Why is a Mortgage Not a Debt That the Estate Must Pay?
“How come I still have to pay the mortgage on my parent’s house, that I inherited in probate, when the Last Will states that all debts of the estate are to be paid?” That is a question we get sometimes – and it’s a great question. Why is the mortgage not a debt that the… read moreRead More
When It Comes to Stocks, Stop the Loss
An executor or personal representative of an estate with significant stocks or other marketable securities should always consider entering a stop-loss order. That is a standing order with your broker to sell a security if the price drops to a certain level. A trailing stop-loss order is one that raises that sale price as the… read moreRead More
Only One Father Per Child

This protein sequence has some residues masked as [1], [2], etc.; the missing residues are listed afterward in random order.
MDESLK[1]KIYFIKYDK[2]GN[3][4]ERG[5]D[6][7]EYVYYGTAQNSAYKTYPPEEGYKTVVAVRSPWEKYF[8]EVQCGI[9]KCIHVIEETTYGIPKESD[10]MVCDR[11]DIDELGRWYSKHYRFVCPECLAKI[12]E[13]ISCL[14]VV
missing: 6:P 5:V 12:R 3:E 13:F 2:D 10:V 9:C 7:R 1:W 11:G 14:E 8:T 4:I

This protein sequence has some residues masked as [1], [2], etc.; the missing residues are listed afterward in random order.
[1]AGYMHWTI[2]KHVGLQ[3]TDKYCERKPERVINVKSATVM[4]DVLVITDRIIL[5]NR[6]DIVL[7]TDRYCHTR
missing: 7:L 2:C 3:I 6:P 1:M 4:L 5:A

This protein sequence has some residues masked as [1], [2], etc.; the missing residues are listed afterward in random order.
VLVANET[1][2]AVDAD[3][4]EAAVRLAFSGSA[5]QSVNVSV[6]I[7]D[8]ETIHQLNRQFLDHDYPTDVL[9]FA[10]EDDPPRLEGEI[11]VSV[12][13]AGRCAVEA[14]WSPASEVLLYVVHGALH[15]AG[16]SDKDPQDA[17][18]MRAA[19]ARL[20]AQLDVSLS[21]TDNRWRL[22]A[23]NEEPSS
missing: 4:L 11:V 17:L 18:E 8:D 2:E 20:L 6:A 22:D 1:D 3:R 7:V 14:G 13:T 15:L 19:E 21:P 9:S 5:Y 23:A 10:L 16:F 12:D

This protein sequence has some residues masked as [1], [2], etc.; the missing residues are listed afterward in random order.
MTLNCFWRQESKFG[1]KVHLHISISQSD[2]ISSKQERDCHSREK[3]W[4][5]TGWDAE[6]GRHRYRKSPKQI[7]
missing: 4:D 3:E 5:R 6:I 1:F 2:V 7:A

Anyone who has adopted a child, or been adopted, probably knows this, but for everyone else, remember this: When it comes to inheritance, you only have one father or one mother. While sometimes we distinguish between a “biological mother” and an “adoptive mother,” when it comes to being an “heir,” there can be only one… read moreRead More
What Does “Per Stirpes” Mean?
In a Last Will, what does “per stirpes” mean? We get that question a lot, as “per stirpes” (pronounced “purr STIR pees”) is a very useful Latin expression for Last Wills. Someone somewhere a long, long time ago started using it as a shortcut expression, and it stuck. We’ll skip the Latin lesson. Over-simplified, it… read moreRead More
An Important Change to Florida Law
Who inherits, and how much, when there is no Last Will? Starting October 1, 2011, step-parents in Florida have even more incentive to have a Last Will. Without a will, the surviving spouse inherits much less of the estate if either of the parents has children by any other relationship. Thankfully, the results below can… read moreRead More